|Publication number||US4428243 A|
|Application number||US 06/321,312|
|Publication date||Jan 31, 1984|
|Filing date||Nov 13, 1981|
|Priority date||Nov 13, 1981|
|Publication number||06321312, 321312, US 4428243 A, US 4428243A, US-A-4428243, US4428243 A, US4428243A|
|Inventors||Lionel I. A. Taylor|
|Original Assignee||Taylor Lionel I A|
|Export Citation||BiBTeX, EndNote, RefMan|
|Referenced by (11), Classifications (6), Legal Events (3)|
|External Links: USPTO, USPTO Assignment, Espacenet|
This invention relates to flowmeters.
A flowmeter suitable for measuring the rate of supply of fuel to a petrol engine or the rate of supply of spraying liquid to the boom of agricultural or horticultural spraying equipment includes a bladed rotor element which is rotated by liquid passing through the meter, the speed of rotation being proportional to the rate of flow. Such flowmeters may be required to operate over a range of flow rates from 0.25 to 30 gallons per hour. The lower end of the range dictates that the maximum diameter of the bore in which the rotor element is mounted should be generally less than 0.25 inches.
At low flow rates there is an unacceptable drag effect if an electromagnetic device is used for sensing the speed of rotation of the rotor element. Although an inductive sensor overcomes this problem, the element must be made of metal, or must include a metallic insert. It is then costly to manufacture the element from a metal which is corrosion resistant and the element is heavy, which means higher bearing friction and hence poor flow rate characteristics. It is preferable therefore to make the rotor element of a plastics material, which offers the advantage of low cost, low weight, low production spread in terms of dimensional accuracy, and a choice of materials which have suitable chemical and physical properties.
To detect the speed of rotation of the rotor element an optical sensing device has been proposed as an alternative to an inductive or electromagnetic device. In the optical device a beam of light is transmitted across the bore so that it is interrupted by the rotating blades of the rotor element. A photodetector to which the beam is applied generates an electrical signal of frequency representing the frequency at which the beam is interrupted, and hence the speed at which the element is rotated. For satisfactory operation, this optical device relies upon a high degree of transparency of the liquid passing through the meter. Further, spurious signals are produced if the liquid includes gas bubbles which interrupt the light beam. It is found that there may be errors of up to 25%, particularly if the "lens effect" of liquid within the bore is used to focus the light beam on to the photodetector.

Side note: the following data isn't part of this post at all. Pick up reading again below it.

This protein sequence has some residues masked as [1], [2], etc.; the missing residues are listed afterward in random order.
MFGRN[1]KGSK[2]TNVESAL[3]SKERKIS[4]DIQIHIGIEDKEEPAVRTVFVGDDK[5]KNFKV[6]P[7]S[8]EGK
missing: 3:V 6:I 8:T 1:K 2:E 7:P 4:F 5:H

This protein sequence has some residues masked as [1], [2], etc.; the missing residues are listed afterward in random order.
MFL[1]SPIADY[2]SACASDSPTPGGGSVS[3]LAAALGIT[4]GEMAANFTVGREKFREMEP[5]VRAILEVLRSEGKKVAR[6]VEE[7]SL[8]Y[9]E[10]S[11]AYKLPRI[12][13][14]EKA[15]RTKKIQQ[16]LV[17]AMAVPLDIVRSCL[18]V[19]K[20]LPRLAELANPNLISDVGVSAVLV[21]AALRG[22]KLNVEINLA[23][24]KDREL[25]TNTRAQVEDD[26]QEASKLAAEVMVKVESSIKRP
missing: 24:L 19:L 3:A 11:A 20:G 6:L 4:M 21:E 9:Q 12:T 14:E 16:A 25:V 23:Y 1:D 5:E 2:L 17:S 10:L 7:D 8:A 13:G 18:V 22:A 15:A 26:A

According to the present invention there is provided a flowmeter comprising a bladed rotor element mounted in a bore formed in a body so that fluid flowing through the bore causes the element to rotate at a speed representative of the rate of flow of the fluid, a source of electromagnetic radiation, means for directing radiation from the source into the bore and towards the rotor element so that a radially outer face of at least one rotor blade moves across the path of the radiation during each rotation of the rotor element, a detector of electromagnetic radiation, and means for directing radiation reflected by the said face of the or each blade to the detector, the means for directing radiation from the source and the means for directing reflected radiation comprising at least one elongated guide member having a refractive index greater than the refractive index of the medium in which the member is disposed.
Preferably, the or each guide member is formed integrally with the said body.
The means for directing radiation from the source and the means for directing reflected radiation may comprise respective first and second elongated guide members, each having a refractive index greater than the refractive index of the medium in which the member is disposed.
Alternatively, the means for directing radiation from the source may comprise a limb and the body of a generally Y-shaped guide member having a refractive index greater than the refractive index of the medium in which the member is disposed, and the means for directing reflected radiation then comprise the other limb and the body of the generally Y-shaped guide member.
Preferably, the part of the or each blade from which radiation is reflected to the detecting means has a higher coefficient of reflection than a hub upon which the blade or blades is supported.
Suitably, the part of the or each blade from which radiation is reflected is adjacent to a side wall through which the radiation enters the bore during the time within which radiation is reflected therefrom, whereby the radiation travels only a short distance through fluid flowing through the bore.
The or each guide member may comprise a rod of glass or plastics material.
The electromagnetic radiation is suitably visible or infrared radiation.
The invention will now be described, by way of example, with reference to the accompanying drawings, in which:
FIG. 1 is a plan view of a flowmeter according to the invention, part of a housing of the flowmeter being removed;
FIG. 2 is an axial section of a rotor element in the flowmeter of FIG. 1;
FIGS. 3, 6 and 7 are diagrammatic side elevations of further flowmeters according to the invention; and
FIGS. 4 and 5 are transverse sections of further flowmeters according to the invention.